My chiropractor, Harriet Segelcke, who is also deeply interested in homeopathic medicine, told me a simple cure for gout—a painful condition where uric acid forms crystals in the joints (often the toes). A glass or two of black cherry juice per day over a week will dissolve the crystals and relieve the pain. Of course, once it’s gone, it would be helpful to look into what’s going wrong in the diet to cause it in the first place.

Oran had stopped now, and was fiddling with the straps on the gray-sided buggy sitting next in line for repairs. “Medication ain’t so strange,” he muttered just loudly enough for her to hear. “It’s putting that burden on the church for no reason I can’t abide. Stuff’s expensive.”

“No, it isn’t,” she chirped. “You can find it at the supermarket. Sometimes you can get it on sale for a dollar fifty-nine.” He huffed as if she were babbling nonsense, and turned to make his way through the big sliding door. “Black cherry juice did the trick, didn’t it, Simon?” She raised her voice just enough to carry through the door. “A couple of glasses a day, and Jacob was right as rain in a week. It dissolves what they call uric acid, you see, that forms crystals in the toes.”                                                      —Herb of Grace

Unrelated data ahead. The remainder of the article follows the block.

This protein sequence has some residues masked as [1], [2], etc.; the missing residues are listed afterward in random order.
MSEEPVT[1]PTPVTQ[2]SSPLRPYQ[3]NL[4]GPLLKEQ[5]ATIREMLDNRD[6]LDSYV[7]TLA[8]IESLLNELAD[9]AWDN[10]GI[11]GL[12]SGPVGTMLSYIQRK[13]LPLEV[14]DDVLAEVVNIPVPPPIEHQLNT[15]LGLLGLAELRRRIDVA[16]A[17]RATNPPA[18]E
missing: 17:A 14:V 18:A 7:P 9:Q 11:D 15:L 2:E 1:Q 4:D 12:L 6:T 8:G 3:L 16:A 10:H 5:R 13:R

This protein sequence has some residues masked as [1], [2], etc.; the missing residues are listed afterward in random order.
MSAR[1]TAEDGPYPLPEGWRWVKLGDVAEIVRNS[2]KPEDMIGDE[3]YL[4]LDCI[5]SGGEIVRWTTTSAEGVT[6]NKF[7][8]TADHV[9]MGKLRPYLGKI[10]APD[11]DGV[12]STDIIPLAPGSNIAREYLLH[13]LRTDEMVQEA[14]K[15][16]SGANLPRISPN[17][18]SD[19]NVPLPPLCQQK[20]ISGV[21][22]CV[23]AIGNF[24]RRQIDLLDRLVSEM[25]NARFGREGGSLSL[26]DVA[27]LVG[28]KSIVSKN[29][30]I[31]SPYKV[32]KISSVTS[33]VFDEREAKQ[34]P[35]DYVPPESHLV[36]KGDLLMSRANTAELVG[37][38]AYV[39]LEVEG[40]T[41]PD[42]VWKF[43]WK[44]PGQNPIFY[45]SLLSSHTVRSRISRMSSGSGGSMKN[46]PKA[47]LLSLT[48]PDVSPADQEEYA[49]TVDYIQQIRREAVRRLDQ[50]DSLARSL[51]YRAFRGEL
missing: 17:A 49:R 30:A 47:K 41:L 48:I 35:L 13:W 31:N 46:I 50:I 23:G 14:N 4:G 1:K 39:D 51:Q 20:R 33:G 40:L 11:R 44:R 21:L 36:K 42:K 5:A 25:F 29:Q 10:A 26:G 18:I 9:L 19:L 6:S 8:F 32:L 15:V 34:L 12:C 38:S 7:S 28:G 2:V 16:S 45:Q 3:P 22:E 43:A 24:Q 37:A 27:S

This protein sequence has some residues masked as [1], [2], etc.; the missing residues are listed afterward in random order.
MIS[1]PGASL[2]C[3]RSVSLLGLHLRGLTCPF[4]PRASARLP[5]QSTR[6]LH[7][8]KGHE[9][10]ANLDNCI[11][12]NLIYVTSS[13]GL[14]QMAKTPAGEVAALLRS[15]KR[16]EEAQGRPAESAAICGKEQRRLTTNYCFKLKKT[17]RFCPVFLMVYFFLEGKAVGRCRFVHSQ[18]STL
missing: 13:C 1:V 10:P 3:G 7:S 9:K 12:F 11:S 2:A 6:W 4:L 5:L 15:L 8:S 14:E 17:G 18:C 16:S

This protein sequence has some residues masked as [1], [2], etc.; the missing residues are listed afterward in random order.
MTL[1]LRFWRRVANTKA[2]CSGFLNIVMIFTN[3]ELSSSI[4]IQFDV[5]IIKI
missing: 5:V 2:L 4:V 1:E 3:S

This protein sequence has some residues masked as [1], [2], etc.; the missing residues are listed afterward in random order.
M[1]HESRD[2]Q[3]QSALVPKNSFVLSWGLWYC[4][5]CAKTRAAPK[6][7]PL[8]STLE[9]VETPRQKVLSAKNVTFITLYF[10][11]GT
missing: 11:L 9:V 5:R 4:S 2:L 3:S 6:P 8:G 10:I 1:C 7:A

I get my pedicures from a lady who’s a cross between a cosmetologist and an herbalist. Toenail fungus is a disgusting problem that lots of people have but don’t want to admit to … but she gave me a cure for it. Mix 4 parts grapeseed oil and 1 part oregano oil, and pour it into a bottle. Soak your toes in distilled white vinegar for 10 minutes every other day. After you dry your toes, use an eyedropper to put a drop or two of the oil mixture on each toenail, rubbing the excess dribble into your skin. Within a few weeks you should see the new toenail growing in fungus free.

“I have a customer who’s Englisch and as stubborn as an old mule. It’s taken me two months to convince him to eat his vegetables. Now he tells me he’s had toenail fungus for months and did I have something to cure it. Sure I do. He has to soak his toes in white vinegar for ten minutes every other day, and then put a drop of this oil on each toenail afterward. But if he follows my instructions even once, I’ll be surprised.” Sarah stuck a handwritten label on the bottle. “Why do people resist being made well?”